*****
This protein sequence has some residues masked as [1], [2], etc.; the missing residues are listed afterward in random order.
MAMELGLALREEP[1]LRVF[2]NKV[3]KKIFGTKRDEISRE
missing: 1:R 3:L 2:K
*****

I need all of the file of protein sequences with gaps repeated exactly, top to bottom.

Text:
This protein sequence has some residues masked as [1], [2], etc.; the missing residues are listed afterward in random order.
MAMELGLALREEP[1]LRVF[2]NKV[3]KKIFGTKRDEISRE
missing: 1:R 3:L 2:K